You can find the latter in the Identity.PeerID of the bridge node's config file (~/.ipfs-bridge/config).

A First query

To make a sample GET request across the bridge, with both daemons running, run the following in another terminal:

./result/bin/ipfs dag get \
    --output-codec=git-raw \

The output of this command will print the raw bytes of the object. Except for the “blob” and size at the top, which are part of how git encodes files, this is the original human-readable SWH file in your terminal, accessed via the SWH-IPFS bridge.

Having successfully received our result, let’s go back to understand the steps involved.

Further queries

If we look at the bridge daemon’s log output we will see:

… INFO    swh-bridge    bridge/swh_client.go:42    looking up hash: 94a9ed024d3859793618152ea559a168bbcbb5e2
… INFO    swh-bridge    bridge/swh_client.go:79    found SWHID swh:1:cnt:94a9ed024d3859793618152ea559a168bbcbb5e2
… INFO    swh-bridge    bridge/swh_client.go:93    fetching SWHID: swh:1:cnt:94a9ed024d3859793618152ea559a168bbcbb5e2
… INFO    swh-bridge    bridge/swh_client.go:116   SWHID fetched: swh:1:cnt:94a9ed024d3859793618152ea559a168bbcbb5e2

We can diagram what is going on:


If we run the command in the client again, we wouldn’t see the output in the bridge daemon terminal. This is because the client node has cached the result and doesn’t need to fetch it again!

This sort of caching is the foundation of IPFS’s ability to act as a content distribution network.

Likewise if we delete the client node’s storage with rm ~/.ipfs-client/blocks/* and fetch again, we will see the log output in the daemon.
Now, if one were to fetch a directory object by running the following:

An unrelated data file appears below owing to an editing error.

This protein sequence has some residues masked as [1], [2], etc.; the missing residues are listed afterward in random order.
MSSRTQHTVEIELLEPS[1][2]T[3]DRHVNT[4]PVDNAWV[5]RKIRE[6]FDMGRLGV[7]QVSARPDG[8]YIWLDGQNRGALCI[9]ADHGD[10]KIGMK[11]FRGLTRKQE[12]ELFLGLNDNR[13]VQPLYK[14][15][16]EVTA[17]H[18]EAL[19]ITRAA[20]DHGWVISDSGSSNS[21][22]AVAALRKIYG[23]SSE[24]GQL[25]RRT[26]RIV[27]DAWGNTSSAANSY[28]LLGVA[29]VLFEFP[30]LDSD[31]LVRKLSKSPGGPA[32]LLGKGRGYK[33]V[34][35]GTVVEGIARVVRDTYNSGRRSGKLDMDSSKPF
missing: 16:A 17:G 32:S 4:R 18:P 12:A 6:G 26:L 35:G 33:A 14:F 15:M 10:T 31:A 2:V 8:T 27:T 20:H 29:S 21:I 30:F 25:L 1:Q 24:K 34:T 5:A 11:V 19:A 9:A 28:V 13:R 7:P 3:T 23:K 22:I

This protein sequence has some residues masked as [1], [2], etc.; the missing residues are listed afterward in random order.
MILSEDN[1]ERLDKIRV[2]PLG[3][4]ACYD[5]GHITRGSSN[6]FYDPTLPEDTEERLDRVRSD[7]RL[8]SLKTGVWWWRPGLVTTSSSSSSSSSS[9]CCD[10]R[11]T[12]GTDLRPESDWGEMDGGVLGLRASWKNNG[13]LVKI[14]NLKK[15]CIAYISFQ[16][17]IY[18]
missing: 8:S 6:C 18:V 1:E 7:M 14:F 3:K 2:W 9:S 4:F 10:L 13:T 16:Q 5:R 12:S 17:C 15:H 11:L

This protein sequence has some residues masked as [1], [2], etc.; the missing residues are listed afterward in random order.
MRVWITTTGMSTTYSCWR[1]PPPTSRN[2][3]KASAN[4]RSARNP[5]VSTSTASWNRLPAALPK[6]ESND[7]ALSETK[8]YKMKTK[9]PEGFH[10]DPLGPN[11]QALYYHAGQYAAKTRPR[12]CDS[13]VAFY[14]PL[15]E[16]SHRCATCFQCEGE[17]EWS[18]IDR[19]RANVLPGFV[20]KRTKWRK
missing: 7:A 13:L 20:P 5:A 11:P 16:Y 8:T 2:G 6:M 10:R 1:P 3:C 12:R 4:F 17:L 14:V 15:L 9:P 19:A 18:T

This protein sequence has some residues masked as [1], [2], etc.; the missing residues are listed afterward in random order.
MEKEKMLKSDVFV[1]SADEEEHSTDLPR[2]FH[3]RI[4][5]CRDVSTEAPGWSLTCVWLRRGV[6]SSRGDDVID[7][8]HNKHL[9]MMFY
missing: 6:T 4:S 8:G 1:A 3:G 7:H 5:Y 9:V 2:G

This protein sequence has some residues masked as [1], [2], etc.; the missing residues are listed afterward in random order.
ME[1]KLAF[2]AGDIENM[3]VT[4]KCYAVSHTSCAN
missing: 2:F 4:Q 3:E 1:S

$ ./result/bin/ipfs dag get \
    f017811141ecc6062e9b02c2396a63d90dfac4d63690e488b | jq

Instead of displaying the raw bytes, we display a JSON representation. IPFS understands this JSON format so we can also query within it:

IPFS_PATH=~/.ipfs-client/ \
    ./result/bin/ipfs dag get \
    f017811141ecc6062e9b02c2396a63d90dfac4d63690e488b/lib | jq

And receive the following output:

  "hash": {
    "/": "baf4bcfesbktctry3zey52d7oitx3nkxtxndwsly"
  "mode": "40000"

Besides files and directories, there are also commit objects:

IPFS_PATH=~/.ipfs-client/ \
    ./result/bin/ipfs dag get \
    f017811141a0dd0088247f9d4e403a460f0f6120184af3e15 | jq

Recursive queries

These have a more interesting JSON format as codecs contain different sorts of things in a more structured way than directories.
Finally, we have SWH snapshot objects, the one non-git type that we mentioned above:

IPFS_PATH=~/.ipfs-client/ \
    ./result/bin/ipfs dag get \
    f01F00311149dcebebe2bb56cabdd536787886d582b762a0376 | jq

As mentioned, these objects are parsed by our plugin and not stock Kubo, but they appear in no way second-class.

Things become most interesting once we follow deeper into the hash. Note the /lib/hash included at the tail of the hash we query here:

IPFS_PATH=~/.ipfs-client/ \
    ./result/bin/ipfs dag get \
    f017811141ecc6062e9b02c2396a63d90dfac4d63690e488b/lib/hash | jq